Two women from a Glasgow organised crime group have been booted out of England for “preying on the public’s goodwill” by begging in Carlisle city centre.

The pair were removed from the city by police after they were discovered pretending to be homeless. 

Cumbria police apprehended the duo as they were begging passers-by for money in Carlisle, which is a criminal act in England and Wales. 

The pair were handed over to British Transport Police officers who sent them back to Glasgow. 

A spokesman from Cumbria Police said: "The two females are just a small part of an organised crime group from Glasgow that sends people to Carlisle, and most likely other cities, in order to beg for money.

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“Having obtained their details we were able to confirm that they are not homeless and in fact have home addresses in Glasgow.

“The two females were issued with community protection warnings before they were escorted to the train station by our officers.

“British Transport Police then took over and made sure they left on a train back to Glasgow.”

The English police force issued a warning for members of the public in the area.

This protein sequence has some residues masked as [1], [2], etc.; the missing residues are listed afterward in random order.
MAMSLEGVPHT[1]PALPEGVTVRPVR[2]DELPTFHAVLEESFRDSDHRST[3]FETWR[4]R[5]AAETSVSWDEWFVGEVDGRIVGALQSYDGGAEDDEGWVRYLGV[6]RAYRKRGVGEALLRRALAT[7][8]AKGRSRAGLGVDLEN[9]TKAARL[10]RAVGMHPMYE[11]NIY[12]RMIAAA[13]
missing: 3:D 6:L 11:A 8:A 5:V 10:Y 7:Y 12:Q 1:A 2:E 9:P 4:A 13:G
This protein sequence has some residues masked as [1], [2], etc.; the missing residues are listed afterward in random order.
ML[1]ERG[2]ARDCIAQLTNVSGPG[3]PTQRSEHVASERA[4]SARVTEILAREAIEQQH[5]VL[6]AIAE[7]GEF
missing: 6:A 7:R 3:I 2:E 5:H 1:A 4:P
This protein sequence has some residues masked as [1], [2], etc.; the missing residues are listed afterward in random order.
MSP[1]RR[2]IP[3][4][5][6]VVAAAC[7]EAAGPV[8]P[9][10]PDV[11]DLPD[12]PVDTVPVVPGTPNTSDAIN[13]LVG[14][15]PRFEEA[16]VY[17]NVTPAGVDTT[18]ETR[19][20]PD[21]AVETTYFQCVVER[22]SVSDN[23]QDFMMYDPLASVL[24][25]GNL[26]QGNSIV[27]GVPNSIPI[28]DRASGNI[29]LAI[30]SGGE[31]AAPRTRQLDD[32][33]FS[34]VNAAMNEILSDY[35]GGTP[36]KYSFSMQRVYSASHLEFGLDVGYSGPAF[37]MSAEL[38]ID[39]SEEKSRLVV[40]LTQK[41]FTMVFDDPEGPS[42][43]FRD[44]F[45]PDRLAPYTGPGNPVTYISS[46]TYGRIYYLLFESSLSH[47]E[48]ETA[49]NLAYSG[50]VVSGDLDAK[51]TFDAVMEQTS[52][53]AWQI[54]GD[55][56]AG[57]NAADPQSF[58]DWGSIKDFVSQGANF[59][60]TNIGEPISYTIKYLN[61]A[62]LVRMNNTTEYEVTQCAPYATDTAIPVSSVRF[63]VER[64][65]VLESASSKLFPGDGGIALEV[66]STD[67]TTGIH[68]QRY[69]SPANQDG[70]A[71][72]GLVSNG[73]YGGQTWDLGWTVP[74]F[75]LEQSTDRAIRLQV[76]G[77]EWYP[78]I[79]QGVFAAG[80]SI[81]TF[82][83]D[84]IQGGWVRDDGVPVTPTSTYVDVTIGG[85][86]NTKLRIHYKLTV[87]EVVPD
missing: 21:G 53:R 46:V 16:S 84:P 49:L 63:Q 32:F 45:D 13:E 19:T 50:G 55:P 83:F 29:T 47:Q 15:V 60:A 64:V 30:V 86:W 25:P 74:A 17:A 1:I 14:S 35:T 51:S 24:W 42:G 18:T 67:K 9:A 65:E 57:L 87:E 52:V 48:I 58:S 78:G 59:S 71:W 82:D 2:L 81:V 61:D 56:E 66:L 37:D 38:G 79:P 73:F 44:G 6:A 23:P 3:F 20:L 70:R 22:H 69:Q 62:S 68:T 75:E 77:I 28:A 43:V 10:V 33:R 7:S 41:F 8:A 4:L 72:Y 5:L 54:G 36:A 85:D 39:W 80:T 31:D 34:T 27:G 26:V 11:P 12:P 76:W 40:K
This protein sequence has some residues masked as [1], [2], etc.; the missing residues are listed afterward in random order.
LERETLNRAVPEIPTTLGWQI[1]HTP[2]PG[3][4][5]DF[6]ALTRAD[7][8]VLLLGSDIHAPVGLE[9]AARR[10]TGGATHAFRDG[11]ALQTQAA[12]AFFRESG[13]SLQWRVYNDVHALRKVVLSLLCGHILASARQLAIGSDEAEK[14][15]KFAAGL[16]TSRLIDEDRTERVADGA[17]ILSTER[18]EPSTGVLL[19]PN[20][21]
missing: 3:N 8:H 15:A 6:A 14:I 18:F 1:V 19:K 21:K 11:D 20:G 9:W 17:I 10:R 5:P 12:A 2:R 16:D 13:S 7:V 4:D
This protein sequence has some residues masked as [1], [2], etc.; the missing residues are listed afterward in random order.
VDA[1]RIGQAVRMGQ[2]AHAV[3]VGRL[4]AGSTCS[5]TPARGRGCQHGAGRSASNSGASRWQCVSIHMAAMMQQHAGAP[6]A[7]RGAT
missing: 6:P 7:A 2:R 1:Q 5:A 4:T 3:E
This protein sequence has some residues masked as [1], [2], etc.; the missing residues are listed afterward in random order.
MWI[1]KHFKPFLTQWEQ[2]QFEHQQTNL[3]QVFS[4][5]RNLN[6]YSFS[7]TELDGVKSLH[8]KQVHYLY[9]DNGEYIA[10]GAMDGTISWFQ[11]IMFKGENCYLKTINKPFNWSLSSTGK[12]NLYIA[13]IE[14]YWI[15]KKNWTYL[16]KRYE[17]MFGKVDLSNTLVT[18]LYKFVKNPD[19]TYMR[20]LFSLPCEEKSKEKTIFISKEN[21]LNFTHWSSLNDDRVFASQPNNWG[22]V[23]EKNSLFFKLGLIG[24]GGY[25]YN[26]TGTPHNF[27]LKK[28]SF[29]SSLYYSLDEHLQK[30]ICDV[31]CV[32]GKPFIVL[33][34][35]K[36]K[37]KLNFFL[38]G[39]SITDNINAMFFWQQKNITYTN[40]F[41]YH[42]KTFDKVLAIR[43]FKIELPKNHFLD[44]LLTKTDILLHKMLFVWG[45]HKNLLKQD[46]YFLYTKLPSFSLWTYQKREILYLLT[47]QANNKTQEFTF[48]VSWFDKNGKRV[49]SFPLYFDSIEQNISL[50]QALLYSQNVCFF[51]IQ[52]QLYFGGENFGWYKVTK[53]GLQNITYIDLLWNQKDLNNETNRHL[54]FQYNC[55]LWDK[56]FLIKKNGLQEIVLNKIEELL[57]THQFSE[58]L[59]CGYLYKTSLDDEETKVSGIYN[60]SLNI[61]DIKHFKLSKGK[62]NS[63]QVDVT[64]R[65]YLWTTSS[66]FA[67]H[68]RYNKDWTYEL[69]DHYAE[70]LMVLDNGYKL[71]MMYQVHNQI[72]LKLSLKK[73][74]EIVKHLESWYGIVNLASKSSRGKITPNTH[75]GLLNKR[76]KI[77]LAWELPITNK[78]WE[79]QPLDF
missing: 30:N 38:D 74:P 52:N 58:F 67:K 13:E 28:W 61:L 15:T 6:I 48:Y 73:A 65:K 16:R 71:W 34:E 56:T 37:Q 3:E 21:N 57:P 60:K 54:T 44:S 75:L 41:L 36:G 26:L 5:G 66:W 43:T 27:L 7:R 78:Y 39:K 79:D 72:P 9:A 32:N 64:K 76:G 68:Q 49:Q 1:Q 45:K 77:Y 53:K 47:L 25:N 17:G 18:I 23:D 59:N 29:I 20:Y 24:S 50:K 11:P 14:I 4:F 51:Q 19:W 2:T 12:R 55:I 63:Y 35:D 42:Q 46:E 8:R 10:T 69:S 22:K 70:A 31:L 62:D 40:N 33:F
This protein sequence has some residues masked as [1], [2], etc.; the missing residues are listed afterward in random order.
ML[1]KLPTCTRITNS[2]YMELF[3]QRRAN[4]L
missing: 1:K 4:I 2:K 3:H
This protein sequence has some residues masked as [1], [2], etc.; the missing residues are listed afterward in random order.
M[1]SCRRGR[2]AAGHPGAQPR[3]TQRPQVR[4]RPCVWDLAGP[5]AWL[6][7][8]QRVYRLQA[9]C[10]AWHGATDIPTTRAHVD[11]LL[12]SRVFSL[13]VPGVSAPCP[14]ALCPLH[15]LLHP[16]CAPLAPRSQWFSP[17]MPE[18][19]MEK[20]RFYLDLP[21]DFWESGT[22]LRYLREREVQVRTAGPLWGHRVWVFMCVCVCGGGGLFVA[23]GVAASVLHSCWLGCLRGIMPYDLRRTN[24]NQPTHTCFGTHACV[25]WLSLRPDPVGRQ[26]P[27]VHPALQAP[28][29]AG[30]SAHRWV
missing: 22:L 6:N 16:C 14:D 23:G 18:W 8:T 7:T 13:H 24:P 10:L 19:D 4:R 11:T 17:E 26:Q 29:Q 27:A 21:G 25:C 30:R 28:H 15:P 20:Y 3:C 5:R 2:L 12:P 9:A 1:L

The spokesman said: "They prey on the public’s good will in order to obtain money and food which they take back to Glasgow.

“Not many people are aware that begging is an actual crime.

“The Vagrancy Act 1824 states - that it is an offence to sleep rough or beg in England or Wales, and that anyone found to be sleeping in a public place or to be trying to beg for money can be arrested.”

Scotland repealed the Vagrancy Act in 1982 but it remains in use in England and Wales. 

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Cumbria police revealed the city has been repeatedly targeted by a Glaswegian group of beggars over the past few weeks. 

A spokesman added: "We work closely with Carlisle City Council’s Homelessness Team and other organisations to ensure people who are legitimately sleeping rough are referred and supported to the correct organisations.

“Officers have a number of options to deal with begging and on this occasion, the offenders were issued with a Community Protection Notice and travel arrangements, which was paid for by the offenders, was arranged."